So when our church challenged us to be still and pray fifteen minutes a day, I was IN. Each morning, I set my alarm early – really early – to ensure some quiet before my kids woke up. I’d pour a piping hot cup of coffee, tip toe over to my favorite chair, wrap up in my faux fur blanket and I’d sit. Coffee in one hand, iPhone (opened to Notes) in the other. And I’d wait. I waited until I heard that still, small voice begin to speak to me. Some days I’d have to wait longer than others, depending on the noise in my head. But eventually, I’d hear.

My child…

Do not be afraid…

I am with you…

Trust me…

Put your hand in mine…

I love you…

Because self-doubt is second nature to me, every once in a while, I’d wonder if what I was hearing was actually God. But then I’d remember a simple explanation I had learned: the Holy Spirit sounds like our stream of consciousness in our head, but it speaks only what is good, lovely, encouraging, convicting and true. In essence, this voice produces what is known as “the fruit of the Spirit” – love, joy, peace, forbearance, kindness, goodness, faithfulness, gentleness and self-control (Gal. 5:22-23).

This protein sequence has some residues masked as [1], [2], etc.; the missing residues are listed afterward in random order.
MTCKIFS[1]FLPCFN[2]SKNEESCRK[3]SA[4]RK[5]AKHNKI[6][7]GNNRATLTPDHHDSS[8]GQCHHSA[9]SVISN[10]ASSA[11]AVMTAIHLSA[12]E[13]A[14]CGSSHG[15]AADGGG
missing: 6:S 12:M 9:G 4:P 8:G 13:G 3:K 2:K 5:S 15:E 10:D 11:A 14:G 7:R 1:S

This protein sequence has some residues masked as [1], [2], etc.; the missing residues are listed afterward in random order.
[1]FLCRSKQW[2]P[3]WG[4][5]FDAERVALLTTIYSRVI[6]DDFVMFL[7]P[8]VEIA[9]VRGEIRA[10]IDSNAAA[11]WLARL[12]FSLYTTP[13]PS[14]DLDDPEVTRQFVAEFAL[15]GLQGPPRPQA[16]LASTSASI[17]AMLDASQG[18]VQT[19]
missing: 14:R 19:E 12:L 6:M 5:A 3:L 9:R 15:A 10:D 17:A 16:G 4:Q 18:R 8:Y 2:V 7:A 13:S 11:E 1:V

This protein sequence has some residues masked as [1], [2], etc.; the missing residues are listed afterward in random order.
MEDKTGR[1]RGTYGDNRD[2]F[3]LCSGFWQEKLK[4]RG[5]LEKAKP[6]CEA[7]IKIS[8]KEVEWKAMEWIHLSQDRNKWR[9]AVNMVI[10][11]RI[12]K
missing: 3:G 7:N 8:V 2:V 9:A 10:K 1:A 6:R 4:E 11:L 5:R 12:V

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Bit by bit, morning by morning – coffee in one hand, phone in the other – I’d hear truth. Truth about who I was and who I was not. Truth about where I had been and where I was going. Truth about my pain and how I was healing. I’d imagine Jesus sitting in the chair next to me, I’d imagine him looking at me and it always came back to those eyes. Those eyes that loved me tenderly, deeply – ever FOR me. I’d type down what I’d heard and let it sink into my soul. If something was weighing on me that day, I’d ask what he thought about it. Drip by drip, my “coffee with Jesus” moments breathed life into me when I was in a season of feeling entirely breathless.

Have you ever stopped to be still and just listen?

Looking Upward

Was I ever going to be able to get out of this pit? Was I always going to feel buried by shame? Was I ever going to be able to experience freedom?

I remember, I had gotten to a place of being able to fully acknowledge the presence of my soul wounds. I had acknowledged them. But it wasn’t easy. Every day I was desperate to get out doors to run, just to process the broad range of my emotions – anger, sadness and grief. I knew the process was necessary – I couldn’t live like I had been – but I was feeling fearful of having to clean out my wounds. As I ran down the boardwalk on one particular morning, I prayed for God to meet me in my pain and fear.